Labour promises 10-year passports
Labour says it would extend the life of a passport to 10 years if it was in Government.
In November 2005, the Government introduced passports that were valid for five years instead of 10.
The move prompted online social media lobbying against the change, but that has so far failed to persuade Internal Affairs Minister Chris Tremain.
Labour leader David Cunliffe said today he had listened to "frustrated Kiwis".
But while he said there would be no initial extra cost to the taxpayer, passport fees would "need to be reviewed" in 2019.
"The five-year system was primarily introduced for security measures in the wake of September 11, 2001 terrorist attacks in the United States," Cunliffe said.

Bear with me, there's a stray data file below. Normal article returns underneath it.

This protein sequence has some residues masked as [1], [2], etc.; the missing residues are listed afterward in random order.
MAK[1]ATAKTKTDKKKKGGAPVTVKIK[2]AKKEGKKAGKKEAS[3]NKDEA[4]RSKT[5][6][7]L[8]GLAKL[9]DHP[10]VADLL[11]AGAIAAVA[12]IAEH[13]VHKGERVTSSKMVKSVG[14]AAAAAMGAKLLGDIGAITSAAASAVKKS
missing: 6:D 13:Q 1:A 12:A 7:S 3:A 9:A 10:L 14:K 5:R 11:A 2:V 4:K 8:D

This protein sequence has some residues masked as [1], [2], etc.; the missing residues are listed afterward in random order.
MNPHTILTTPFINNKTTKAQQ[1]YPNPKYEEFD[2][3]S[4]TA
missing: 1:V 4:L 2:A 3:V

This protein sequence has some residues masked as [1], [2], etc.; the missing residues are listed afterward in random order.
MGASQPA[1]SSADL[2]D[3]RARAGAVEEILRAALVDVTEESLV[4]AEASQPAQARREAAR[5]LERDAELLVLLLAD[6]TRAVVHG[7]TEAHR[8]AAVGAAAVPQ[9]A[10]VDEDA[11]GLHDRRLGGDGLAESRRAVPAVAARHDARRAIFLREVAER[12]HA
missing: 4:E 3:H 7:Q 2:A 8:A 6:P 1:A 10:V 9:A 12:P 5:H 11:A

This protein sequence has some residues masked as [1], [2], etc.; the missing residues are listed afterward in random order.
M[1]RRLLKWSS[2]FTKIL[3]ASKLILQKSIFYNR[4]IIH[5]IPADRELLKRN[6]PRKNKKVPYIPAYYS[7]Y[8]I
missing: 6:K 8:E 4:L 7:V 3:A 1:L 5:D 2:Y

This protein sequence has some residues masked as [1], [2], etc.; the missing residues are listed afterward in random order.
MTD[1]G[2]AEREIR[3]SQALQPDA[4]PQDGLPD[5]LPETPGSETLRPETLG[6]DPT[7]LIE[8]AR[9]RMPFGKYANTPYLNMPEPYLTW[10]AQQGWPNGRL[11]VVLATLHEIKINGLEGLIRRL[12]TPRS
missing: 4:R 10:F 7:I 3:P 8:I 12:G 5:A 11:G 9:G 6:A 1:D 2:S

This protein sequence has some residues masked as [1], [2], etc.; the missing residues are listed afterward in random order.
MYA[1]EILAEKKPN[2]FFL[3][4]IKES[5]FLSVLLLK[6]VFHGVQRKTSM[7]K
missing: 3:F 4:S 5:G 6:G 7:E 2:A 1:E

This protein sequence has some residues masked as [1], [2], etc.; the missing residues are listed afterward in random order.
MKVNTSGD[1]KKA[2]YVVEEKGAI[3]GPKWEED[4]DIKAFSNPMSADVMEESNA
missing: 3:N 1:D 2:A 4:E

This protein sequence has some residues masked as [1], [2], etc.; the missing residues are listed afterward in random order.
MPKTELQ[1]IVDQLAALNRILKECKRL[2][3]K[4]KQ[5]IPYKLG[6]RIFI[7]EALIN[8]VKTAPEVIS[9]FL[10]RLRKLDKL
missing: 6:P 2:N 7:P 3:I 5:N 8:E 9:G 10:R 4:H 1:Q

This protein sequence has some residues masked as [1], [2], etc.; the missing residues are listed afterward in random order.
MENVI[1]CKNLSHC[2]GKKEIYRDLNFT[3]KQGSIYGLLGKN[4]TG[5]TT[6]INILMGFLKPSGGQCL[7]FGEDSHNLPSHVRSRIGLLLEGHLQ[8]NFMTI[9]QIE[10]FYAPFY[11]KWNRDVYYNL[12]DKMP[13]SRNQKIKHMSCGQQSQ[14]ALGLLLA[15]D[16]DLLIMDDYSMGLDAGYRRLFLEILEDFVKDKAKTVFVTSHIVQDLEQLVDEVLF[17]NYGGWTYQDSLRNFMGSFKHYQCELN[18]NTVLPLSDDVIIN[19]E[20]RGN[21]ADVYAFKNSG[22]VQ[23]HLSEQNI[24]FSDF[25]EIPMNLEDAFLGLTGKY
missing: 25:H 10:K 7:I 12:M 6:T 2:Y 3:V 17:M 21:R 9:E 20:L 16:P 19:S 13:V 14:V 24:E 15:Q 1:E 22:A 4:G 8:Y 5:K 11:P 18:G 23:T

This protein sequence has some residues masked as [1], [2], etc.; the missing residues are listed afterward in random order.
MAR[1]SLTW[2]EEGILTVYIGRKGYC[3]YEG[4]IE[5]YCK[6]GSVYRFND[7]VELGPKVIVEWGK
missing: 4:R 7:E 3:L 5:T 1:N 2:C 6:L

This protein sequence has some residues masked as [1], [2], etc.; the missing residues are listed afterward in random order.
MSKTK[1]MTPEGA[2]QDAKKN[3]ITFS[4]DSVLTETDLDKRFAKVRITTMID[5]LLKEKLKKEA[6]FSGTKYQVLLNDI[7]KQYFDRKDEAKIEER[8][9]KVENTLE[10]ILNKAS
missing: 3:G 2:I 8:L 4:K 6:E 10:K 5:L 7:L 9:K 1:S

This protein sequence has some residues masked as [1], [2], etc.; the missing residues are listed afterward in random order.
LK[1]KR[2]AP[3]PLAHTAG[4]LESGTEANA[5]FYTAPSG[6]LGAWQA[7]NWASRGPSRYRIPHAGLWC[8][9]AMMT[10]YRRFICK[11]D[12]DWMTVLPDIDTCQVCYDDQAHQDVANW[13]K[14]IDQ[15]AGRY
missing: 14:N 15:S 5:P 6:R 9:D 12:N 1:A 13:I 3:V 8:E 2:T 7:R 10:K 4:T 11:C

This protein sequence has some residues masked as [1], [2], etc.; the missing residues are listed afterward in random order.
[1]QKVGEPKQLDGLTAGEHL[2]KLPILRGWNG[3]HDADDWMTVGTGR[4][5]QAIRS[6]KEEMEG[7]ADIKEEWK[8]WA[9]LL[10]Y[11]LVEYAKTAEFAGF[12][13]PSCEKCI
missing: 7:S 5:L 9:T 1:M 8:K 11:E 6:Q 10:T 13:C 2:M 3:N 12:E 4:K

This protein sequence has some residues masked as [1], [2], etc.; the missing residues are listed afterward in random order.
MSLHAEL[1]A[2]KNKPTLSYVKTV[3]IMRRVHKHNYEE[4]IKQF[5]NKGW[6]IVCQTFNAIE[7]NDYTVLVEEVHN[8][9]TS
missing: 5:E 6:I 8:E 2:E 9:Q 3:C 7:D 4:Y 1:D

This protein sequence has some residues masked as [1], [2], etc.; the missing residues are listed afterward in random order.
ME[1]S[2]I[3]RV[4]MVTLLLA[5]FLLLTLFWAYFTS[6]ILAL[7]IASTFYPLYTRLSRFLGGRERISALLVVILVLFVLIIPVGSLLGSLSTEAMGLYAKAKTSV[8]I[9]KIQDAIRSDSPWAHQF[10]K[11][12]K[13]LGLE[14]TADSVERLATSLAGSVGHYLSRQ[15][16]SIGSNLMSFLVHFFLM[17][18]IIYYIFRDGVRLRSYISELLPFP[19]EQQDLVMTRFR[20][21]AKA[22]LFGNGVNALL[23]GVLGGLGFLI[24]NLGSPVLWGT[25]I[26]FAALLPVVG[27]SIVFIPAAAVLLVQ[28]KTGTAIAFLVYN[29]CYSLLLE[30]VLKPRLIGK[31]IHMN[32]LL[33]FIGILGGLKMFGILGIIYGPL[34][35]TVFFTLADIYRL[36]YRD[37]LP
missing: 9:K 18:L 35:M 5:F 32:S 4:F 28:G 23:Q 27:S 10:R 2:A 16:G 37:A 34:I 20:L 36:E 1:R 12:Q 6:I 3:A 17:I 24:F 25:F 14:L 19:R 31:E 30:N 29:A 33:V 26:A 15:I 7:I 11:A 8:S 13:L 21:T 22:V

"But the introduction of biometric facial recognition technology means there is now a much lower risk of passport fraud."
He said there was no reason New Zealand couldn't join the United States, Canada and the European Union, in issuing 10-year passports again.
Cunliffe said he'd received a petition calling on the Government to revert to the 10-year passport system, signed by just under 13,000 people.
People aged 15 or younger would still have to renew their passports every five years.